Zhang Boyu is Professor of Ethnomusicology at Department of Musicology, Central Conservatory
of Music; Vice-Chairman of Chinese Traditional Music Association and China's
World Music Association; member of Academic Advisory Board of Humanities
Faculty of Helsinki University (2011-2014). He is the author of five research
books and over one hundred articles in both Chinese and English. His research
is cross-cultural and interdisciplinary, focusing mainly on the meanings of
traditional musics in their societies.
Patricia Shehan Campbell is Donald E. Peterson Professor of Music at the University of Washington. She is chair of the Advisory Board of Smithsonian Folkways Recordings, and recipient of the 2017 Koizumi Prize, and the 2012 Taiji Award. Her published works include Lessons from the World (1991), Songs in Their Heads (1998, 2010), Teaching Music Globally (2004), Redefining Music Studies in an Age of Change (2017), and editorship of The Global Music Series and the six-volume series on World Music Pedagogy.
Susan E. Oehler Herrick is a middle school social studies teacher in Phoenix, Arizona, who holds degrees in ethnomusicology (Ph.D. Indiana University) and education (M.Ed. Vanderbilt University.) In addition to K-16 level teaching, past professional experience includes educational consulting and educational program management for nonprofits, such as the Rock and Roll Hall of Fame and Museum in Cleveland, Ohio (2004-2008). Publications center on the blues, pedagogy, and applied ethnomusicology.
Lee Higgins is the Director of the International Centre of Community Music at York St John University, UK. He has worked on four continents in university, school, and NGO settings and was the President of International Society of Music Education (2016-2018). He is the senior editor for the International Journal of Community Music and author of Community Music: In Theory and in Practice (2012, OUP), co-author of Engagement in Community Music (2017, Routledge) and co-editor of The Oxford Handbook of Community Music (2017).
Dan Lundberg is Chief Librarian and Archive Director at the Swedish Statens musikverk (Music Development and Heritage Sweden). He is also Associate Professor in Musicology at Stockholm University in Sweden and Åbo Academy in Finland. Between 2004 and 2007 he held a position as Professor of Music and Cultural Diversity at Gävle University in Sweden. His main research areas today are music and identity and music collecting and ideology.
Clifford R. Murphy is the Director of the Folk & Traditional Arts division of the National Endowment for the Arts, and is an adjunct lecturer in American Studies at University of Maryland Baltimore County, USA. He is the author of Yankee Twang: Country and Western Music in New England and co-author of Ola Belle Reed and Southern Mountain Music on the Mason-Dixon Line with Henry Glassie and Douglas Dowling Peach. He holds the Ph.D. in Ethnomusicology from Brown University.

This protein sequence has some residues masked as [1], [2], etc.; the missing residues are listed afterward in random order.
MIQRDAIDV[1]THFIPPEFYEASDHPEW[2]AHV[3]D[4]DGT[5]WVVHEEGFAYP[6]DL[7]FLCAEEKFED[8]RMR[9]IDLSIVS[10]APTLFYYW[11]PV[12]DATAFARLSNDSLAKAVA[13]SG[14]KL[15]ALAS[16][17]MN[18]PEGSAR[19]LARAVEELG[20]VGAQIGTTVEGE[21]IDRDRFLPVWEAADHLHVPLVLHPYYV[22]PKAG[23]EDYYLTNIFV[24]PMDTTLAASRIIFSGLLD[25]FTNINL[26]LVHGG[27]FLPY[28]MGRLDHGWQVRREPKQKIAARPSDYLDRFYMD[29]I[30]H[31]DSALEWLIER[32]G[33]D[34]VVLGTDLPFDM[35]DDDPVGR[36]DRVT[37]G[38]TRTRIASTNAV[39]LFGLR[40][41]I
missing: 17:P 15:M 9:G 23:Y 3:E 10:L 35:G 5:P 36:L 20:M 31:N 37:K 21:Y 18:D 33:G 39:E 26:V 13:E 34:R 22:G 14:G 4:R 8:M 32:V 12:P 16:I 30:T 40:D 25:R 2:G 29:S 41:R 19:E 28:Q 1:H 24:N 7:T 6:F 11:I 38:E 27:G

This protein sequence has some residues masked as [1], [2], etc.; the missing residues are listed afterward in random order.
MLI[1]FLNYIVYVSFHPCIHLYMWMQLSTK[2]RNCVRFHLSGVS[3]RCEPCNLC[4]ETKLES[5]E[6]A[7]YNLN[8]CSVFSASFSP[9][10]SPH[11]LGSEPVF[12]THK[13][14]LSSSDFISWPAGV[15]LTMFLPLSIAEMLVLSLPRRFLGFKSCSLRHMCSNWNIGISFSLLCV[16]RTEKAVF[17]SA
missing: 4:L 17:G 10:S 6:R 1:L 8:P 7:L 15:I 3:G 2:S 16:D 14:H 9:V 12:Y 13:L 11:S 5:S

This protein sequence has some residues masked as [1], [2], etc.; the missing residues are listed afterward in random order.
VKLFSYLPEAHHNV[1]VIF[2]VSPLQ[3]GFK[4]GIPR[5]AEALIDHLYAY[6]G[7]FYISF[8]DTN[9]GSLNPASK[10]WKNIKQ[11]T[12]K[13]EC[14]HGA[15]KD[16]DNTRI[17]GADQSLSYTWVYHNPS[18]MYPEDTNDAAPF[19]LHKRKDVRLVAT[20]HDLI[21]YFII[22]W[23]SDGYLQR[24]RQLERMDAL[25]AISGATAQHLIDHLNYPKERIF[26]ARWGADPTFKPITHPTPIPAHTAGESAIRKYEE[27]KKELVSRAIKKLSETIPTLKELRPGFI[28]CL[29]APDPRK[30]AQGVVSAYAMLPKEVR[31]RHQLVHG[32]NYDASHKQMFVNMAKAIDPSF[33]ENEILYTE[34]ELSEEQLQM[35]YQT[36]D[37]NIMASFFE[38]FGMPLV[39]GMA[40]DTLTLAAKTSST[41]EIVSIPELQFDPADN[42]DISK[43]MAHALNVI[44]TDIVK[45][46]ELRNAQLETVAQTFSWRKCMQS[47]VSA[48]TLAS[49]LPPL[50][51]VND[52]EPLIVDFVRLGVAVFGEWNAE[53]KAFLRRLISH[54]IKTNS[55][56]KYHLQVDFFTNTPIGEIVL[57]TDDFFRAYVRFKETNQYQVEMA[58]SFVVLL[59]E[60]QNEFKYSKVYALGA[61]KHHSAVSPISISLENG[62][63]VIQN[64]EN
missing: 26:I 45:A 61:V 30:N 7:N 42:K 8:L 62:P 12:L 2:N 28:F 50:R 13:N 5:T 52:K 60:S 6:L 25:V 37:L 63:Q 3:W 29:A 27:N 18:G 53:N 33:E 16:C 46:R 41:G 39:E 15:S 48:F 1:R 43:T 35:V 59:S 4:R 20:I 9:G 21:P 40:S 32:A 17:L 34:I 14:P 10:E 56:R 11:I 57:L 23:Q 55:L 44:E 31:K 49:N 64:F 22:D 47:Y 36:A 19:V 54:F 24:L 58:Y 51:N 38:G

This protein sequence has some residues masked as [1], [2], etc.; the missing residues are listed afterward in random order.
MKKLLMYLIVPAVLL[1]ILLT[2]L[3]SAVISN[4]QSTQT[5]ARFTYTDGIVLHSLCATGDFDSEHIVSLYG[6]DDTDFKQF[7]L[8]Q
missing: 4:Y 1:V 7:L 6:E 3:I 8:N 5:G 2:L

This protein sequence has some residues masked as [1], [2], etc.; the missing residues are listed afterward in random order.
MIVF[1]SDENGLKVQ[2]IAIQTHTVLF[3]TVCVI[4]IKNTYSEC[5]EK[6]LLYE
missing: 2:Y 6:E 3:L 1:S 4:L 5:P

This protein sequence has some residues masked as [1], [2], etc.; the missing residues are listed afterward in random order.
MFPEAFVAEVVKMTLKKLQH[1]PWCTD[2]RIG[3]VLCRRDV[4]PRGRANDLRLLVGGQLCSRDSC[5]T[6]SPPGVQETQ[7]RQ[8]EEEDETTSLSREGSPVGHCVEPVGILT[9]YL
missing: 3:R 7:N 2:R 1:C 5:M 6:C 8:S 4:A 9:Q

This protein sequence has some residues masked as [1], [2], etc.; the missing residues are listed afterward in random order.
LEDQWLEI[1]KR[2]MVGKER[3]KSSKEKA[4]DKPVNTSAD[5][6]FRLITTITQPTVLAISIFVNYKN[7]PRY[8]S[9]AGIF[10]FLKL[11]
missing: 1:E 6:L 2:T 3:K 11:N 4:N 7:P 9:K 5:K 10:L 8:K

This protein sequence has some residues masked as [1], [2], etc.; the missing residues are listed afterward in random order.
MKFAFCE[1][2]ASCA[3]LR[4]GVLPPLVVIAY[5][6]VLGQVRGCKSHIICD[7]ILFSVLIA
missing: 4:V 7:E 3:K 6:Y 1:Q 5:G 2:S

John Morgan O'Connell is Professor of Ethnomusicology at Cardiff University, United Kingdom. A graduate of Oxford University, he completed his doctoral research on Turkish music at UCLA. He has published extensively on the musical traditions of the Muslim world, acting as a music consultant for the Aga Khan Humanities Project in Central Asia. He also has a specialist interest in applied ethnomusicology, having completed relevant research on music and conflict in Ireland, Turkey, and Tajikistan, among others.
Svanibor Pettan is professor and chair of the ethnomusicology program at the University of Ljubljana, Slovenia. Initiator and first chair of the ICTM study group on applied ethnomusicology and a founding member of the SEM Section on applied ethnomusicology, he contributes to the advancement of the field in the global arena with studies in various formats, addressing war-peace continuum, minorities, conflicts and education. He currently serves as Vice-President of the International Council for Traditional Music and as Chair of its Study Group Music and Minorities.
Jeff Todd Titon is Professor of Music, Emeritus, at Brown University, USA, where for 27 years he directed the Ph.D. program in ethnomusicology. The author or editor of eight books and numerous essays, he is known for developing phenomenological and ecological approaches to ethnographic fieldwork, for theorizing and practicing an applied ethnomusicology based in reciprocity and friendship, and for introducing the concepts of cultural and musical sustainability to the fields of folklore and ethnomusicology. His current research on a sound ecology may be tracked at http://sustainablemusic.blogspot.com
Alan Williams holds a PhD. in Ethnomusicology from Brown University. In the 1990s, his band Knots and Crosses signed to Island Records, and he established himself as a recording engineer and producer in the New England singer-songwriter scene. He has published in the Journal of Popular Music Studies, and in The Art of Record Production (2012). He currently leads the ensemble Birdsong At Morning, and is a Professor and Chair of the Department of Music at the University of Massachusetts Lowell.